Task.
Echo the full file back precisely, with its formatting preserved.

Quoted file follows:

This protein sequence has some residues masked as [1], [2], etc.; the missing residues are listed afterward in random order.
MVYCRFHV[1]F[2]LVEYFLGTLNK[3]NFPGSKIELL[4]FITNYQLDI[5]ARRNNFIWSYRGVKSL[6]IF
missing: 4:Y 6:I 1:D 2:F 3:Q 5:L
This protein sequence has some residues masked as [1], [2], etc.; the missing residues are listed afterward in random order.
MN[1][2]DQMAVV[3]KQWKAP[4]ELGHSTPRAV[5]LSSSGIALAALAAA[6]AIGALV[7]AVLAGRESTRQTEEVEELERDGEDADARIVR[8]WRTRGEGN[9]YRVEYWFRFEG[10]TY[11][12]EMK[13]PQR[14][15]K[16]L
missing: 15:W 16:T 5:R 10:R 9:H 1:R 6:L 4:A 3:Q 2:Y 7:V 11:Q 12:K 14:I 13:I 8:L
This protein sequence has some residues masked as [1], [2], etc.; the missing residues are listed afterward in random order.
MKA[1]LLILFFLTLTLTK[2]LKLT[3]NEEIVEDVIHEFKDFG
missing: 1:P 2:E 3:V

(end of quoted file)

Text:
This protein sequence has some residues masked as [1], [2], etc.; the missing residues are listed afterward in random order.
MVYCRFHV[1]F[2]LVEYFLGTLNK[3]NFPGSKIELL[4]FITNYQLDI[5]ARRNNFIWSYRGVKSL[6]IF
missing: 4:Y 6:I 1:D 2:F 3:Q 5:L
This protein sequence has some residues masked as [1], [2], etc.; the missing residues are listed afterward in random order.
MN[1][2]DQMAVV[3]KQWKAP[4]ELGHSTPRAV[5]LSSSGIALAALAAA[6]AIGALV[7]AVLAGRESTRQTEEVEELERDGEDADARIVR[8]WRTRGEGN[9]YRVEYWFRFEG[10]TY[11][12]EMK[13]PQR[14][15]K[16]L
missing: 15:W 16:T 5:R 10:R 9:H 1:R 6:L 4:A 3:Q 2:Y 7:V 11:Q 12:K 14:I 13:I 8:L
This protein sequence has some residues masked as [1], [2], etc.; the missing residues are listed afterward in random order.
MKA[1]LLILFFLTLTLTK[2]LKLT[3]NEEIVEDVIHEFKDFG
missing: 1:P 2:E 3:V